“As a labor and delivery nurse, you really get to support these women in labor and help them make decisions and advocate for them,” Sarkissian said. “What drives you to become a midwife is when you see all of this in a medical setting and you can’t help but think to yourself ‘I wouldn’t have done it that way’ or ‘I wish she wasn’t coerced into that decision.’ You want to be in that seat where you’re making those decisions and managing her care. I want to be able to empower these women to be part of their own healthcare decisions. That’s one of the hallmarks of midwifery that we don’t see playing out the majority of the time in a medical setting.”
While Sarkissian was teaching at WCU, and concurrently serving as a clinical instructor at UCLA’s School of Nursing, she remained focused on her mission to join Drucker as a private practice midwife. Drucker guided her through the process of attaining delivering privileges.
“I left my job to get privileges while I taught full time. Naomi guided me throughout the whole thing,” said Sarkissian, who continues to be clinical faculty at UCLA’s School of Nursing. “It’s scary to call doctors and say ‘will you be my backup provider?’ She already had all those conversations. The groundwork was there. Plus, working at Cedars as registered nurses, where we had a working relationship and trust definitely helped.”
The Los Angeles Midwives have hit the ground running, beginning the new year with approximately 20 pregnant patients and 10 postpartum patients. They estimate that about 80 percent of their patients prefer a home birth, but the hospital privileges are a comforting assurance.
“If we need to go to the hospital, I still get to continue to take care of my patient,” Sarkissian said. “With the rest of the great midwives who don’t have these privileges, if there’s a reason to go to the hospital, that care ends because they can’t go with them.”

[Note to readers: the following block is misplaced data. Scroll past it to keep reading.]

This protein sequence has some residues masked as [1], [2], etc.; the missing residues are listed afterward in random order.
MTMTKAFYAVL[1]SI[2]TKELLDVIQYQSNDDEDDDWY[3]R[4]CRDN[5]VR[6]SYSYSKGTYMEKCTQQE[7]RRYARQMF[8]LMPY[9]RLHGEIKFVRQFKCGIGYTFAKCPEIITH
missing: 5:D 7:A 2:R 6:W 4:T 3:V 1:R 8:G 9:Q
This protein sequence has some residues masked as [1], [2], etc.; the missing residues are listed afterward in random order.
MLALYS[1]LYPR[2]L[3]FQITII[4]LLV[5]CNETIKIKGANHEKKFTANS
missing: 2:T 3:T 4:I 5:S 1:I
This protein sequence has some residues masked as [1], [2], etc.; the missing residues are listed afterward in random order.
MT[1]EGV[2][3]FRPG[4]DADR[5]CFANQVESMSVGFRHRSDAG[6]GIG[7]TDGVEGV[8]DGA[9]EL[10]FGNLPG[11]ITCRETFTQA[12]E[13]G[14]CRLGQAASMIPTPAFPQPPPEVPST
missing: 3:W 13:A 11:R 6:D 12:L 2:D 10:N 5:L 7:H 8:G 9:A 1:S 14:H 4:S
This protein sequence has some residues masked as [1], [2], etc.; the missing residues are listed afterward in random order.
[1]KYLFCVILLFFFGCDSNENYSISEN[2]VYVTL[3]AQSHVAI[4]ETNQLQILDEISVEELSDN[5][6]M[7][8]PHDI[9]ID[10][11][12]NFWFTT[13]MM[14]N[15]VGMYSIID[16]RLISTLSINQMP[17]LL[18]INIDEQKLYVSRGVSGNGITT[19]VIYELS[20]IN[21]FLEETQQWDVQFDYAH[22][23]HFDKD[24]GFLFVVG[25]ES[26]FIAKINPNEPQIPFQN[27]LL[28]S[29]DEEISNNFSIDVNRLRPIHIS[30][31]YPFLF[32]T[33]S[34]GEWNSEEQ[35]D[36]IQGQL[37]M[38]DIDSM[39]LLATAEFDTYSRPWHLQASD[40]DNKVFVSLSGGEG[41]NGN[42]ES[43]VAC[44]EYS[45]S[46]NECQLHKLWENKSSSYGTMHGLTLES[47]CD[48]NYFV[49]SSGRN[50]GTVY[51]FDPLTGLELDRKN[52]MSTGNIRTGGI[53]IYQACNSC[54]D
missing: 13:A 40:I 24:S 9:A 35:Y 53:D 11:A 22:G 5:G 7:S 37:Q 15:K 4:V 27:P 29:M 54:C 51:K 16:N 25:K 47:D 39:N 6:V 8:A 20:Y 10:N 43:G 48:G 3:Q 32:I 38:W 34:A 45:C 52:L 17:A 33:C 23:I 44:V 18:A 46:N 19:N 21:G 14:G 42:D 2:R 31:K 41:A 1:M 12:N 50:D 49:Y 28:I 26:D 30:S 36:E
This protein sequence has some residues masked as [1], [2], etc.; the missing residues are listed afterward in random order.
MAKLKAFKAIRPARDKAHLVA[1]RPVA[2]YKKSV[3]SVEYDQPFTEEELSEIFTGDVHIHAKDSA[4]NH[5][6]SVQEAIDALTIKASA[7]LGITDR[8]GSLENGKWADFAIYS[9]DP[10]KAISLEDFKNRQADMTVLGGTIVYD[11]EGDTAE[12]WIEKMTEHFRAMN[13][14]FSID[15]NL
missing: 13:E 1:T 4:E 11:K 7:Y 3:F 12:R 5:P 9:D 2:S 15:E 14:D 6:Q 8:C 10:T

Drucker estimates that only about 15 percent of the time do they need assistance from their backup provider, who would perform procedures such as C-sections at the hospital. But even in those cases where physician backup is required, Drucker and Sarkissian are still able to be there, actively involved in the care and advocacy of their patients.
That personal connection and care are just as important to the Los Angeles Midwives as they are to their patients. They understand that it is what makes them a success, and it is why they have no immediate plans to expand their business.
“It’s such a personal business and people really do come for us — not just a midwife — they are coming for us in particular,” Drucker said. “I imagine it would change the flavor of our service if we had a team of midwives.”
Both Drucker and Sarkissian are content with the size, scope, and model of their practice. They are quick to thank their families, friends, and colleagues for helping them reach this point. It takes an immeasurable amount of support to be able to work full time, go to school full time, and raise a family all at once. They also credit Frontier Nursing University with playing a key role in making Los Angeles Midwives a reality.
“Frontier has a stellar reputation,” Drucker said. “As far as securing clinical sites and promoting ourselves, people love to know that we went to Frontier. As a working mother of four sons, I worked the night shift through my whole master’s degree and it was doable. I couldn’t have done that with any other program. I’m really grateful. I’m also grateful for the on-campus experience that we had. It was manageable and it allowed us to connect and meet these great midwives who are so passionate about some facets of midwifery that I had never even considered to be important. I think Frontier gave me a great foundation. I’m very proud to let people know that I went to Frontier.”
“I had a baby who was one when I started school and had two other babies while I was in school, also working the night shift,” Sarkissian said. “That ability to be able to go to school and realize my dreams would have not been possible with any other school. That being said, it wasn’t just any online program. I always felt that connection, even though I was thousands of miles away. Frontier has it figured out. They know what it takes to educate students using an online medium but still have that connection. I felt supported and the knowledge that I received and the education that I got were top notch. That was even more clear to me when the pandemic hit and I was an instructor at a university and I had to teach online. I got to use a lot of the things I learned as a student as an instructor.”
“I am extremely proud and honored to have attended Frontier,” Sarkissian continued. “I think as a midwifery school, it is one of the top schools and I can see why they have that reputation. They have it figured out and it’s the right way to do it.”
The same could be said about the Los Angeles Midwives.